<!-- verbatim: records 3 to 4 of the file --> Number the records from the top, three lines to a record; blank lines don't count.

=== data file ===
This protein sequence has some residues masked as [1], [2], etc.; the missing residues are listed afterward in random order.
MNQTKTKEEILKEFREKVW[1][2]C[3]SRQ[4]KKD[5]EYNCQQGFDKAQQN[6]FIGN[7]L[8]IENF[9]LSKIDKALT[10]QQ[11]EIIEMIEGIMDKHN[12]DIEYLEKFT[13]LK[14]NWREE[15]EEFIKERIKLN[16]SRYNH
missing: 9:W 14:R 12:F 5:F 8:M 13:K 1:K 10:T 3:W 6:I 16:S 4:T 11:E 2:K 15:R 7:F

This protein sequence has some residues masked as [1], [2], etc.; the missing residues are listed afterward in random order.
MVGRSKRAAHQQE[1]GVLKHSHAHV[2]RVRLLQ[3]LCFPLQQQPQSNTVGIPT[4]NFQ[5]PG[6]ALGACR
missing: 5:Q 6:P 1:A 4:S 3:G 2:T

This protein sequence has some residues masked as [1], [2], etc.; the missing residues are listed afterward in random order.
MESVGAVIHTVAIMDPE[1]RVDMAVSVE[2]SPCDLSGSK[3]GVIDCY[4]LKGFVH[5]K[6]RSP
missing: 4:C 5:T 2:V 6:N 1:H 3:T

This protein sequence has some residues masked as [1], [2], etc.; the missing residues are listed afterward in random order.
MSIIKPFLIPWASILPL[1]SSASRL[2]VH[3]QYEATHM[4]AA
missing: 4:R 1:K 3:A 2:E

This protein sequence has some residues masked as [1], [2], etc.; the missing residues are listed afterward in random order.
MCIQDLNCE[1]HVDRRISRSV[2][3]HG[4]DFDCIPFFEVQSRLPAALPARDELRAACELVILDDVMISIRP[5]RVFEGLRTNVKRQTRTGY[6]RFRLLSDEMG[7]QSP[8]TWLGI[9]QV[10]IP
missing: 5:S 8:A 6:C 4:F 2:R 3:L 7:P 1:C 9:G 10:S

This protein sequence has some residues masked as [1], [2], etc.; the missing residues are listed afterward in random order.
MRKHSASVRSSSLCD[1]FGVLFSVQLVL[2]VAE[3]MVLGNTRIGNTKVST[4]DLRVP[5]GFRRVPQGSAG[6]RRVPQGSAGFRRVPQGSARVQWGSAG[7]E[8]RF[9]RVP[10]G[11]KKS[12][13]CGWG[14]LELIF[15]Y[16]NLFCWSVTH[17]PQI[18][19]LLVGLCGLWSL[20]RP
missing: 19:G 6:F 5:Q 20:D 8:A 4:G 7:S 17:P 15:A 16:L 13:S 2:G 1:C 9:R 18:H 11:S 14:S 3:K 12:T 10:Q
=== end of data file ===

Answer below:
This protein sequence has some residues masked as [1], [2], etc.; the missing residues are listed afterward in random order.
MESVGAVIHTVAIMDPE[1]RVDMAVSVE[2]SPCDLSGSK[3]GVIDCY[4]LKGFVH[5]K[6]RSP
missing: 4:C 5:T 2:V 6:N 1:H 3:T

This protein sequence has some residues masked as [1], [2], etc.; the missing residues are listed afterward in random order.
MSIIKPFLIPWASILPL[1]SSASRL[2]VH[3]QYEATHM[4]AA
missing: 4:R 1:K 3:A 2:E